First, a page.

The journey of language development in your baby's first year is quite incredible. Even at birth, the eye to eye contact you can make with your child is striking.
Within a few weeks, you will see the first real baby smiles, but what about baby talk?
Baby's first noises
Within a couple of weeks you will have begun to understand your baby's cries, which ones are telling you that your child is hungry, tired, in need of a new nappy, and so on.
By about 10 weeks, your baby will respond to direct contact from you – bright facial expressions and simple chatter, when the room is quiet and there are no other distractions – with short soft grunts of 'ah' or 'eh'.
By about 16 weeks, your baby will bumble with his lips together making simple hard letter (of the alphabet) sounds if he is grizzling and lighter, more open letter sounds when happily babbling to himself. Making buzzing noises with their lips together and dribbling is also something most babies like to do at this stage because it makes a distinctive noise and has a pleasing sensation to them.
Between 6 and 12 months most babies will begin to stretch out those early letter sounds to create what they can muster as 'words' in response to a parent's attention, to something out of their reach that they want, or again to try out the sensation of 'words' in their mouths. 'P' might become 'pah'. As this period also sees some of their more painful bouts of teething, some noises may be attempts to alleviate this rather than talking.
Baby's first words
It might seem a cliché but there is a reason why 'cat' or 'dog' are a child's first proper words – these are familiar images in their books, daily life and are words that can be formed relatively easily by experimenting with putting short manageable sounds together.
Before this you might have heard 'da-da' or 'ma-ma' because understandably, these people are important and dominate a baby's world. But 'daddy' or 'mummy' might be a few months off, yet!
First words come along anytime between 12 and 24 months. Some children might say 'cat' or a mutation of something like 'apple', for example, at 12 or 13 months, but don't be alarmed if your child doesn't until 16 months or later.
If your child is communicating with your happily, through hugs, cries and other physical, facial and other oral methods, there is nothing to worry about.
The beginning of 'sentences'
First words do not connect for three or four months, but feel free to take 'bye mumma' as a full-on sentence!
Once your child has started to put two words together – even if these words are still half-words particular to your own child ('gog' not dog, for example), he will enjoy a huge leap in communication, and won't have need of longer sentences for some time.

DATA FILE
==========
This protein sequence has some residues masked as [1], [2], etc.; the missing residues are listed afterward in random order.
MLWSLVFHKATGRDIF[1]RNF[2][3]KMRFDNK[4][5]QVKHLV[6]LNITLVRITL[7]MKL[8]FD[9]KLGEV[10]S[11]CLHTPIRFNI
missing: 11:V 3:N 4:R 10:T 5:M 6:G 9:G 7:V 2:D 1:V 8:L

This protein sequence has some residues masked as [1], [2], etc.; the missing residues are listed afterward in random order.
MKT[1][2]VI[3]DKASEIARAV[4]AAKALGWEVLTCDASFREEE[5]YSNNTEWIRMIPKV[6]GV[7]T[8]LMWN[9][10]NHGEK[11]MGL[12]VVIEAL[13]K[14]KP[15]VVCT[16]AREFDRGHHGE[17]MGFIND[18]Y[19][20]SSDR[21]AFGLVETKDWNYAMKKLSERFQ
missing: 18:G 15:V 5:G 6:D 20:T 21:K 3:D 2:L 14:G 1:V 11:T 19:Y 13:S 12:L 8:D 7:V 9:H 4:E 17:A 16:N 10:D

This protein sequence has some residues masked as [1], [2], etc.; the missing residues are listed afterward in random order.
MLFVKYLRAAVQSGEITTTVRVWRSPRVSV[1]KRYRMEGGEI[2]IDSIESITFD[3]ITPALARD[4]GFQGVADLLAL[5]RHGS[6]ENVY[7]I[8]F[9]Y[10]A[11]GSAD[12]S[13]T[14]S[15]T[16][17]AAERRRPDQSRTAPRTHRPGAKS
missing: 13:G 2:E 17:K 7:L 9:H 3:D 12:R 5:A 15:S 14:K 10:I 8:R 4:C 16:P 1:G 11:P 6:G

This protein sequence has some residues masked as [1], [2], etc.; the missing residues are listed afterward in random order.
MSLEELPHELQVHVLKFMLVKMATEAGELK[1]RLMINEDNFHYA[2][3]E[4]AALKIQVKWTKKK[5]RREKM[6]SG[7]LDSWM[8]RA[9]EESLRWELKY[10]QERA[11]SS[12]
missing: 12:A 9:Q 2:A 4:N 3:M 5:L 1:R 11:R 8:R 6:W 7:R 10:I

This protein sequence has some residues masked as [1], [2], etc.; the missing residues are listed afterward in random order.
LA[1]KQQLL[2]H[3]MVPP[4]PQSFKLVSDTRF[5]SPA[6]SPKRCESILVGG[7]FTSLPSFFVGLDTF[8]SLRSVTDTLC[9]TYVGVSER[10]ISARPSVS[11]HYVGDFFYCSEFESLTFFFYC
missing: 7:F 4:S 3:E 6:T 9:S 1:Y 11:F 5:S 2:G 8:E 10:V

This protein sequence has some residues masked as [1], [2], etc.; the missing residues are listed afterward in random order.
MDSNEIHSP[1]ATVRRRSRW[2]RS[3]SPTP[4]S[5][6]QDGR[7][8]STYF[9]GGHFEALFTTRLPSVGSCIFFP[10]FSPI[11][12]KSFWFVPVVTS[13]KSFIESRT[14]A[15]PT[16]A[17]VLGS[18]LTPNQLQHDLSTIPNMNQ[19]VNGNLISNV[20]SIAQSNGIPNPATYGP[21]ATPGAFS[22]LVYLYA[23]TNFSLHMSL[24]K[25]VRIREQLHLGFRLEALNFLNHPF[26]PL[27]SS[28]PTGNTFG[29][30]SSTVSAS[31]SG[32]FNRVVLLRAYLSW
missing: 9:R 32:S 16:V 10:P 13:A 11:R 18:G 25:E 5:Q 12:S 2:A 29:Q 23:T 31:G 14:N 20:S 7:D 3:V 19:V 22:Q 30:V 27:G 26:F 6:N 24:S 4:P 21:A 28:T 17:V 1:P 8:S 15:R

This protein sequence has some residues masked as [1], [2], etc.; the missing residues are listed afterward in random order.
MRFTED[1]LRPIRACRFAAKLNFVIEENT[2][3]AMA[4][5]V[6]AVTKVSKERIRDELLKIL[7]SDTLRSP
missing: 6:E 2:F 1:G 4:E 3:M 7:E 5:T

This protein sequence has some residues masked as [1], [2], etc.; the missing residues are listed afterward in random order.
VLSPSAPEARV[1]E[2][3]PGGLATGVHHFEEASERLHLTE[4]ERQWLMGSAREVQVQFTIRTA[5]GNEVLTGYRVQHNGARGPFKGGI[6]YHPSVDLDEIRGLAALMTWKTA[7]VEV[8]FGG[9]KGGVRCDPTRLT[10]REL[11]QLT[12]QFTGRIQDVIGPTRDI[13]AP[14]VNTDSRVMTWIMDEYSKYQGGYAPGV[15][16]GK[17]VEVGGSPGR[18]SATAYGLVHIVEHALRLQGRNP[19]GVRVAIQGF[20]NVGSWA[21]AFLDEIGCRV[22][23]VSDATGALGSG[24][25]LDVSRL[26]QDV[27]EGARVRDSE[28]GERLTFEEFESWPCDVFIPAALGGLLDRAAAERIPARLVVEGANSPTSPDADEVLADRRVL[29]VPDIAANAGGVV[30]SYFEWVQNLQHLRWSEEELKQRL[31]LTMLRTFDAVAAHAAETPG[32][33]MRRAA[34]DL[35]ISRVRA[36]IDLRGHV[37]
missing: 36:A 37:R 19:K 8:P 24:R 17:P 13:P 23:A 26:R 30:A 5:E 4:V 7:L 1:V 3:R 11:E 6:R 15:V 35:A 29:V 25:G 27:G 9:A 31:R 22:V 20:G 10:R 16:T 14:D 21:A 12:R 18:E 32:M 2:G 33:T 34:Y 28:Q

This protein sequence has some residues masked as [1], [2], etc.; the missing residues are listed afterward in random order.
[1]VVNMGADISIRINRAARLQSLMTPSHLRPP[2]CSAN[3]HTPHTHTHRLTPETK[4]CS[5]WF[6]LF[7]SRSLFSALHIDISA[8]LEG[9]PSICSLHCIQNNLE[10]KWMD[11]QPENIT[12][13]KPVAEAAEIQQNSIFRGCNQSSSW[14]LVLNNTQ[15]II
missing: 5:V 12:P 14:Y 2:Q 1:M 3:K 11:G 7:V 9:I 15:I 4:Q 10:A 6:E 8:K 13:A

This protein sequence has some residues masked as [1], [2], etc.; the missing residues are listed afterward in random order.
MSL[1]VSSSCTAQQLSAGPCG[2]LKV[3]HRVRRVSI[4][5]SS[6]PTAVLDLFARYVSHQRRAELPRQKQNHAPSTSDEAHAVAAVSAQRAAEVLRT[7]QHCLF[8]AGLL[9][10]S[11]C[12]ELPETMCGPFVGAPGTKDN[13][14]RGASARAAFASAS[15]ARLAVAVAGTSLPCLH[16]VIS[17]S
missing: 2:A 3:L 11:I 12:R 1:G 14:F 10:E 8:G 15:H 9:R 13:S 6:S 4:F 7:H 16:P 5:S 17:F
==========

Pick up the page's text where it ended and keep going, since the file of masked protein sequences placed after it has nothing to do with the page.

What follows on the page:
Longer sentences may appear anytime between two and three years.
What can you do to encourage speech?
Firstly, don't push it. Be reassuring and communicative with your baby from day one, but don't use flash cards to turn your baby into a little professor – each child will find their own level in their own time, with positive and kind encouragement.
Remember that, just as with baby weight, each child is different, even in the same family, and simple comparisons with other children of the same age is irrelevant.
Talking in many forms to your child is vital always. From birth, your voice is important, whether you are chatting about what you see in the park, singing nursery rhymes or even reading books.
Think about simple toys and activities for those times when you are both having some 'mat time'. There are some great toys, but also simple household objects which can help you stimulate your baby.
You might want to try baby signing, an increasingly popular first communication where even fully-hearing children can communicate with basic sign language. It has been proved not to hamper talking (and in many cases, to bring verbal language on earlier than might be expected in an average child).
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Lastly, make a note of words - first baby noises, first proper words and half-words, and first sentences. These are individual to each child and are a lovely memory for the years to come.